The Police Chief, the Professional Voice of Law Enforcement
Advanced Search
October 2014HomeSite MapContact UsFAQsSubscribe/Renew/UpdateIACP

Current Issue
Search Archives
Web-Only Articles
About Police Chief
Advertising
Editorial
Subscribe/Renew/Update
Law Enforcement Jobs
buyers Your Oppinion

 
IACP
Back to Archives | Back to May 2005 Contents 

Community Programs - Grounded: A Play to Teach Children Choices

William Sullivan, Chief of Police, Oakdale, Minnesota



he play revolves around a young girl, Aimy Fairfax, and her very big dilemma. Aimy is the new kid in town whose new friends want her to experiment with cigarettes and alcohol. During the play, Aimy expresses states of confusion and anxiety as she carefully weighs every aspect of her decision. As Aimy struggles with her dilemma, she stumbles across the Find Out Phaser, a talking statue in her attic. In the end, Aimy realizes that using cigarettes and alcohol would seriously hinder the quality of her life. The students watch carefully and intently as Aimy acts out all the possible scenarios.




Grounded was developed with a dual purpose of providing up-to-date information to the students about drug resistance and violence while simultaneously equipping the students with the necessary tools to overcome the pressure to use tobacco, drugs, and alcohol. Grounded is a two-year program focusing on elementary school students with an emphasis in developing the skills required to resist peer and other social pressures to use tobacco, alcohol, and or illegal drugs. The program is “designed to keep the participant grounded in reality” with a keen awareness of the negative consequences associated with tobacco, alcohol, and illegal drug use.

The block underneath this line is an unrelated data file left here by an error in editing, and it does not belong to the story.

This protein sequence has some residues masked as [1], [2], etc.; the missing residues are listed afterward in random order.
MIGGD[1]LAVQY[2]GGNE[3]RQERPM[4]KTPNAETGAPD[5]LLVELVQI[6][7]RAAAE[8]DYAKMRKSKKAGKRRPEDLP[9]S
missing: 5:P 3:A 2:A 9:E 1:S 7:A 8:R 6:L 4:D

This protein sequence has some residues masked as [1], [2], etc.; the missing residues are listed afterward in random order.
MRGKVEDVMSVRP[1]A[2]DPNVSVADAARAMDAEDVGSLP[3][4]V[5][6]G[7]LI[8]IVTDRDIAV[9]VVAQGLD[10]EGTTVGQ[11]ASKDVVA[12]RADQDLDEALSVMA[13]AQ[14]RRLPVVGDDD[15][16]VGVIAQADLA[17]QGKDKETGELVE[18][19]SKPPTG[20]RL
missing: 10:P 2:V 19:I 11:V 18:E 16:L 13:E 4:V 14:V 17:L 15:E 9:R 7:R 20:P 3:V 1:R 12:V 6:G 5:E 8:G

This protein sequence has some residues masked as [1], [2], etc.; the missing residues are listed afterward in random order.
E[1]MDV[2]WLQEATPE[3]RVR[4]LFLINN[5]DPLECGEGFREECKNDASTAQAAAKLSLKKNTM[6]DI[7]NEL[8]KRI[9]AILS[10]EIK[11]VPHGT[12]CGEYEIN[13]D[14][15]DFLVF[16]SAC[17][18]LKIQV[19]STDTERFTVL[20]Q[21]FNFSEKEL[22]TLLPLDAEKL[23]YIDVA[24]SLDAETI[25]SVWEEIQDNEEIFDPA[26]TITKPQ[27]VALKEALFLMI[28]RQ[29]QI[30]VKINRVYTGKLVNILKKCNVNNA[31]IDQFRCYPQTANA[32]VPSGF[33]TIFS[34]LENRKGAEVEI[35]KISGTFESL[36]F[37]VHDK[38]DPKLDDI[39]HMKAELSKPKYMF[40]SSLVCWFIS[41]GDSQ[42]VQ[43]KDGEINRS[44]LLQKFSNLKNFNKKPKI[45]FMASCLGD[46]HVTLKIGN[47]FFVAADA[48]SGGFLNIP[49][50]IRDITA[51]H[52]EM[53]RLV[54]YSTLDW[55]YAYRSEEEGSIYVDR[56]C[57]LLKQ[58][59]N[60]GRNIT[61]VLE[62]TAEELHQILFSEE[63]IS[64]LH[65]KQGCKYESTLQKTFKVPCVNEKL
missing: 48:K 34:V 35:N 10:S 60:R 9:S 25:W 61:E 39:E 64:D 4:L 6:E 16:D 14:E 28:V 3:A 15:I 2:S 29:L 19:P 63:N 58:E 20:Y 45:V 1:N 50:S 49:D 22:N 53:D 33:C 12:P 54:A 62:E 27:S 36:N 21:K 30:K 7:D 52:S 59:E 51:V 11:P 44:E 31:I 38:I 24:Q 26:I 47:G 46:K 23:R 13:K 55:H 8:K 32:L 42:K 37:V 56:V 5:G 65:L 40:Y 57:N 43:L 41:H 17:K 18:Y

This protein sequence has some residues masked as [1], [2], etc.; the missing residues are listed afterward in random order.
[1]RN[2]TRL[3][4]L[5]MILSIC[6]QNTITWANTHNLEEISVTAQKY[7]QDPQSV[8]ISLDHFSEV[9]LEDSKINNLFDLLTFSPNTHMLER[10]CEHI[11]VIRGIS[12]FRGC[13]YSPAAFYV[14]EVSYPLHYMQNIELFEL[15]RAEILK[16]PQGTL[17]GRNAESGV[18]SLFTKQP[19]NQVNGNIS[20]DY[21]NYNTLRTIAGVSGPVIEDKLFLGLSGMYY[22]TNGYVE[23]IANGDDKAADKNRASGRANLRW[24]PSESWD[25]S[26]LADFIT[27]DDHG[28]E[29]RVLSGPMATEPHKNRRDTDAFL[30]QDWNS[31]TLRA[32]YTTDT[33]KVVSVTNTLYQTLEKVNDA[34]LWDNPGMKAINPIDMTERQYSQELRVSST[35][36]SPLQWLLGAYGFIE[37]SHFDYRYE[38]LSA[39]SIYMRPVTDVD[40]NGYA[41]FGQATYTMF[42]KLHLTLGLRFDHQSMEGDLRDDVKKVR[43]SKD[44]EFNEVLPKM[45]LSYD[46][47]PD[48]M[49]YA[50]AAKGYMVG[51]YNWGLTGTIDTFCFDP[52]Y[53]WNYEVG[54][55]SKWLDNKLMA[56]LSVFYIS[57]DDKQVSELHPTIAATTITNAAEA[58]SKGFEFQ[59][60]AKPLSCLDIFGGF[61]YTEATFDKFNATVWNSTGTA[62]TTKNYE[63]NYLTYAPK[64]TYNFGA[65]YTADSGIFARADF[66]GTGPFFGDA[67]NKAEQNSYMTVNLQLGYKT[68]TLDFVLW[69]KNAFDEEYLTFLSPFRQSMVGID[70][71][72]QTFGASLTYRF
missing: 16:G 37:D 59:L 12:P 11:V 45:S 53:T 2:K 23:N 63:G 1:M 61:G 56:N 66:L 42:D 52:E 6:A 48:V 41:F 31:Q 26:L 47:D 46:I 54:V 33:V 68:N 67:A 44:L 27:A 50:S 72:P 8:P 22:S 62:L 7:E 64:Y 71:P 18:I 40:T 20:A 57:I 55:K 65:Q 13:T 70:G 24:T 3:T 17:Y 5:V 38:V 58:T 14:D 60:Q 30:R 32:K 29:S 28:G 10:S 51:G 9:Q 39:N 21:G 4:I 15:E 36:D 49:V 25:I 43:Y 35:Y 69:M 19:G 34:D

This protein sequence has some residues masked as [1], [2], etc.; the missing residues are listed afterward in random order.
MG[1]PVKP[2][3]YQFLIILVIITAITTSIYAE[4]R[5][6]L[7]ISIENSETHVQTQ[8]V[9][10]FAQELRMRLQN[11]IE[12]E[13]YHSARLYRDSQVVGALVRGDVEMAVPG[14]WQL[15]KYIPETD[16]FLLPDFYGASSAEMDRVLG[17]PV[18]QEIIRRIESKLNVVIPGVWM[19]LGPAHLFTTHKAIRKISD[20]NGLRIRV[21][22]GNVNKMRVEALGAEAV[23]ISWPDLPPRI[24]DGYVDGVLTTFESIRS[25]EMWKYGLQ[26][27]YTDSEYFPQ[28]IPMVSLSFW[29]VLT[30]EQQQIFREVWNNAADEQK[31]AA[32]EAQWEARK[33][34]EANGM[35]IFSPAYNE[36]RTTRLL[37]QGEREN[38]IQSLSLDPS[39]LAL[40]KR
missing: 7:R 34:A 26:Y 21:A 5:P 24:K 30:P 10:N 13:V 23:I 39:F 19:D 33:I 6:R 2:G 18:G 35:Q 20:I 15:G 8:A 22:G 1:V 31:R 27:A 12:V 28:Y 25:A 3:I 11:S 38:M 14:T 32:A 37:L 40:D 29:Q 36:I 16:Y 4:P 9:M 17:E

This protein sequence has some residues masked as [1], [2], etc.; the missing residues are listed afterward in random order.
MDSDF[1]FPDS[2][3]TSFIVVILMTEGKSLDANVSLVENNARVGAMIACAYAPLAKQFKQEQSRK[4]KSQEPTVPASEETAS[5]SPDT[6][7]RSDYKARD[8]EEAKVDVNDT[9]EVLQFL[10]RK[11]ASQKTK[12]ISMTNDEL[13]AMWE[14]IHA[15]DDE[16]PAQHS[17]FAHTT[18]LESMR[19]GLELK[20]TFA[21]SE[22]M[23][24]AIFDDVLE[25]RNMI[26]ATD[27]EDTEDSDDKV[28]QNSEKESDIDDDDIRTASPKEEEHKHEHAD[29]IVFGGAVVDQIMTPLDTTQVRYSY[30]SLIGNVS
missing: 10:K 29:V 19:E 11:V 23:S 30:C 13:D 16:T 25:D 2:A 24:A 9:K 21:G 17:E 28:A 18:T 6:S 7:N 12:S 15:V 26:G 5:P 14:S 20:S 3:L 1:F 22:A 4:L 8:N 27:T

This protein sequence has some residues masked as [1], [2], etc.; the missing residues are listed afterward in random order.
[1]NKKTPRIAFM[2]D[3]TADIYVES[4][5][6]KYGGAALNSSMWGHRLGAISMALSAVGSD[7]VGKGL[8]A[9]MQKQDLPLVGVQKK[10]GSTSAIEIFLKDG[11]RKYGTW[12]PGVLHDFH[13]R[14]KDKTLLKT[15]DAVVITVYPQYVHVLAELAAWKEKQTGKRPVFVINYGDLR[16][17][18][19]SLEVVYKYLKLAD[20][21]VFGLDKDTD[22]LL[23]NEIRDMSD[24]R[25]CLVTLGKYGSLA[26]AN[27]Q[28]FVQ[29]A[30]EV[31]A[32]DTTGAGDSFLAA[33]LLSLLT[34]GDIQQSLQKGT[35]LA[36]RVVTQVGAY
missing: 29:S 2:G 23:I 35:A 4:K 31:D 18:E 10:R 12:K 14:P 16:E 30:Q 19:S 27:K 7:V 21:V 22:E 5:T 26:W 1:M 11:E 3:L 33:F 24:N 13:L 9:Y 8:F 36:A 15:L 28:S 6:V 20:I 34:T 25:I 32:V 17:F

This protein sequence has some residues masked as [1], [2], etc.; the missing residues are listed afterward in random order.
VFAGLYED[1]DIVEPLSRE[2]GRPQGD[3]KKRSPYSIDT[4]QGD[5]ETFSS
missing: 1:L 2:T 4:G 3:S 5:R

The Oakdale Police Department worked with a local theater group to design a play tailored to students that addressed the issues of drug use in a problem-solving format. Oakdale officers gathered information from principals, teachers, parents, and community and council members to facilitate the ever-changing curriculum and the play Grounded to present up-to-date information to the students. Every aspect is explored in an interactive setting that allows the students to participate, learn, and incorporate various skills into their everyday lives.

The information the students are absorbing through the play, the class material, the at-home activities, and the interactive role playing has stimulated discussion involving the students, the teachers, and the parents and providing concrete evidence that the message, goal, and information Grounded presents, in an innovative fashion, is making an impact on the students and families in and outside of the classroom.

During the first year, students in grades 3, 4, and 5 see the play Grounded and receive three follow-up visits to their classroom by the police officers and actors in the play. At the conclusion of the play, officers and actors return to the various classrooms and engage in question-and-answer periods. Two follow-up classes on different days result in a discussion concerning the consequences of using drugs and refining decision--making skills, with a final class dealing with refusal skills and how to say No.

Family involvement and reinforcement are an integral part of the program. Families of all participants receive a newsletter for every class and additional activities intended to be conducted with the children. Finally, the police department and participating elementary school sponsor a parent night. Parents are given the opportunity to ask police officers questions as well as receive information regarding signs of drug use, types of drugs, drug recognition, and paraphernalia. Simultaneously, the children, in a different room, are rehearsing role-playing with local theater actors. The children return at the end of the evening and demonstrate the role-plays they had been practicing.